Volume 49, Issue 1- January 2014
News Analysis: Machinery
Trending in 2014: Laminated, Decorative
“Interest in laminated and specialty decorative glass seem to be a growing trend, and it seems more companies are now producing machinery for this type of work,” says Peter DeGorter, inventory manager for DeGorter Inc. in Monroe, N.C. One trend that seems to be emerging this year is the demand for laminated glass as a finished product with a high polish. At the recent Vitrum show (see page December 2013 USGlass page 54) DeGorter fielded questions about flat edge machines, as interest was high in running laminated glass through these lines in order to get that polish. “Several are doing or looking to start doing this type of work,” he says.
Doug Mangus, machinery sales director for Salem Flat Glass and Mirror in Winston-Salem, N.C., agrees: the continuing trend is demand for heavy glass edgers. By way of example he says, “We’ve sold 38 Bovone machines last year and the lion’s share of those were heavy glass edgers for people producing shower doors, interior architectural glass and heavy polished glass.” He adds that although this demand has been steady in recent years, it’s building now as other fabricators add this to their offerings.
In addition, Mangus points to a new demand that he has found interesting. “We’re seeing a resurgence of bevelers, which is very unusual because over the last five to eight years there’s been absolutely no bevelers being sold. All of that moved overseas.”
It seems to be back in a big way. “In the last six months we’ve sold more than we have in the last six years, so that’s coming back in straight line and also in the shape beveling,” Mangus says.
He attributes this new demand to a growing interest in custom beveling. “You can’t call overseas and say ‘I need one mirror x by x and I need it next week,’” he says. “That fast turnaround seems to be supporting that market once again.”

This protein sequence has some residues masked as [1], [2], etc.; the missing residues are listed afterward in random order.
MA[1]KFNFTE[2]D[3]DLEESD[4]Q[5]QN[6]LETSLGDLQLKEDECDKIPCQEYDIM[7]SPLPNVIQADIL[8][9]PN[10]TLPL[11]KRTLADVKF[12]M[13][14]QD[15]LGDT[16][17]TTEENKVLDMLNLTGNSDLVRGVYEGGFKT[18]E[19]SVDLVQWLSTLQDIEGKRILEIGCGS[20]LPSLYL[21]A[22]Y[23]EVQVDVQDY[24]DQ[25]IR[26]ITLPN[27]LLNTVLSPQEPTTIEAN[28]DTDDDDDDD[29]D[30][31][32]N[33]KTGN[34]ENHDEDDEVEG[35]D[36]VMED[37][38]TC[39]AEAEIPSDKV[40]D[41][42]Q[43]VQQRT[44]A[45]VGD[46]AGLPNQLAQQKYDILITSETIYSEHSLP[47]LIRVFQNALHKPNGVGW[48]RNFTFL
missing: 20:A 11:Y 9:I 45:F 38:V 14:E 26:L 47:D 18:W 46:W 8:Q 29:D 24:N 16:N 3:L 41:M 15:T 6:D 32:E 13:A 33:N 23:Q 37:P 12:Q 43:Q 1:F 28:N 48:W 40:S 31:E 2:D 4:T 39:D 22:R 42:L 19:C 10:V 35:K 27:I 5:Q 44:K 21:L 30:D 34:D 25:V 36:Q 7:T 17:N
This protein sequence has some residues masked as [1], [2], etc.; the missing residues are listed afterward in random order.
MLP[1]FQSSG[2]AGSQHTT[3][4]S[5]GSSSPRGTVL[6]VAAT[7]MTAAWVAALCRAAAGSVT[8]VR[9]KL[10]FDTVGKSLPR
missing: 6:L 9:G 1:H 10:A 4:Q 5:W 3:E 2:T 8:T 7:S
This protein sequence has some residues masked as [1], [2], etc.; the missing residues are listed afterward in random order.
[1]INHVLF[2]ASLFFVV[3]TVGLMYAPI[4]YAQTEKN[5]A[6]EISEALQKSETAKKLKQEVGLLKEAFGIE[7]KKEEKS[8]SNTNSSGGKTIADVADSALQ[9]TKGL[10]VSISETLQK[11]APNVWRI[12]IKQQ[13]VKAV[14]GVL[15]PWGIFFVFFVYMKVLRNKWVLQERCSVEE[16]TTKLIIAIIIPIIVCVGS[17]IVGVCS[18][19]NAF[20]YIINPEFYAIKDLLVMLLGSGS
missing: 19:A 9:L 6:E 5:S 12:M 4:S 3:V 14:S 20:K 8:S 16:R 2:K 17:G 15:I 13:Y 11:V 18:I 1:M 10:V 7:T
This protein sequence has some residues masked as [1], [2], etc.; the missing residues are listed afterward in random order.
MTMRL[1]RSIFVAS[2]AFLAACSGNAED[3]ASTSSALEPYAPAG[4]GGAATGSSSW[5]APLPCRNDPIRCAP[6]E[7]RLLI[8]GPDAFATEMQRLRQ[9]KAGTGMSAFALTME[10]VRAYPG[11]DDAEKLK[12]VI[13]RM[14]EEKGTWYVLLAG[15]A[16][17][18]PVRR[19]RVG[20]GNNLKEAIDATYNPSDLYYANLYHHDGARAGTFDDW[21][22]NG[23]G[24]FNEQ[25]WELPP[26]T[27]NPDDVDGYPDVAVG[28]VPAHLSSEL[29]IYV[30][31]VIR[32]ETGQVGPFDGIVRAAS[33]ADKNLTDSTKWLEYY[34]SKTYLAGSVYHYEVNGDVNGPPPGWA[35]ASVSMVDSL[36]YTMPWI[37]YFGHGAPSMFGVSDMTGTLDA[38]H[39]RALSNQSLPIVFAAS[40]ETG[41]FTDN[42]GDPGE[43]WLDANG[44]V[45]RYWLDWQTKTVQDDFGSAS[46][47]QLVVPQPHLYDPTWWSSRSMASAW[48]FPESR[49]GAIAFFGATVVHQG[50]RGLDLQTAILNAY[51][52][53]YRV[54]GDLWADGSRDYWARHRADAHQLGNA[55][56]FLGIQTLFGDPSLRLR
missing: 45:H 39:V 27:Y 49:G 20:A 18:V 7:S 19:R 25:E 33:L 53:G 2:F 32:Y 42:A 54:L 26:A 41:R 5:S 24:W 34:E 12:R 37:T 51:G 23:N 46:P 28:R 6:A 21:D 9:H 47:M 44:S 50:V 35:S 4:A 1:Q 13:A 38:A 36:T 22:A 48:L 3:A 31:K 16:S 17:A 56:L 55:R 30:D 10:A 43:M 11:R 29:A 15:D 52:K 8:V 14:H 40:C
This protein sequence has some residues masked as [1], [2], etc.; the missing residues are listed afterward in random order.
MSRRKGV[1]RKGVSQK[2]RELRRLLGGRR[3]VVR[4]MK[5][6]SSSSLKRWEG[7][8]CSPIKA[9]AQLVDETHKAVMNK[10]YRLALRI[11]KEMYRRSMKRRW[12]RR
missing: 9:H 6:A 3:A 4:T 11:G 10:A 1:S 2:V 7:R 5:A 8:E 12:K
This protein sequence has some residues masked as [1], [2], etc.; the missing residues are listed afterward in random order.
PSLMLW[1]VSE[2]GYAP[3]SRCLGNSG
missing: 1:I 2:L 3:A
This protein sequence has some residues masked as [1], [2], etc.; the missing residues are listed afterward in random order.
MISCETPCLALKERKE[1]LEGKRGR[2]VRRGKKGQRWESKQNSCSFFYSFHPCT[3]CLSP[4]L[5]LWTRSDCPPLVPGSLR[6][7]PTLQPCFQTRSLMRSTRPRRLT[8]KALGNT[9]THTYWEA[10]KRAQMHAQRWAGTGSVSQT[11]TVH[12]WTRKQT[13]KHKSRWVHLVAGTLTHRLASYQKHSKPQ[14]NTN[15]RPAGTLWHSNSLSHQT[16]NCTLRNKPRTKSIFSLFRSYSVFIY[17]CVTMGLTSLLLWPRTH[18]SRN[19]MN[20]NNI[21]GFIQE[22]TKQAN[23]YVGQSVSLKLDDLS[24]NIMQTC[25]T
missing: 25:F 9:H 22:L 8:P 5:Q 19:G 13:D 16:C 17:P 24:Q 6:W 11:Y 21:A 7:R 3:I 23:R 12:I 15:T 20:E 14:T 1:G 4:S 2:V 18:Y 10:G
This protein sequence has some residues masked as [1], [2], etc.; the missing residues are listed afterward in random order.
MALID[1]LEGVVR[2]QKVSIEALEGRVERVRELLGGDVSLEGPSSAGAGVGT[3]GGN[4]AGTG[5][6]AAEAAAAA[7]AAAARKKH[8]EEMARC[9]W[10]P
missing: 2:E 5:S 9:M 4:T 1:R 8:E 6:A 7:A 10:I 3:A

In addition, DeGorter says he continues to hear interest from fabricators looking to laminate with decorative inserts and a variety of materials beyond the standard interlayer fitted between the lites.
“Customers continue to move into laminating now that there are more and less expensive options available to the traditional autoclave technology,” agrees Bob Quast, president of Lisec America; he cites his company’s low-pressure autoclave technology by way of example.
“There is only so much one can make off a standard lite of float glass, but by adding value through processes such as decorative laminating, our customers are able to get more out of their products,” DeGorter says. “There are, of course, other ways to produce unique pieces of decorative glass (for instance, ceramic paints), however, we specialize in autoclave-less laminating.”
Mangus sees fabricators looking to invest in technology for digitally printing on glass and producing back-coated glass. “Decorative glass continues to be growing in market share and I think that’s going to move forward over the next five years,” he says.
Overall, these machinery distributors are hopeful that the fabrication trend for 2014 will involve continued investments in new technology. “Regarding the overall market, the government shutdown and the rollout of ‘Obamacare’ did create some uncertainty in the United States and has seemed to slow down the speed of the recovery somewhat. However, we remain cautiously optimistic on 2014’s overall business climate for the glass industry,” Quast says. —Megan Headley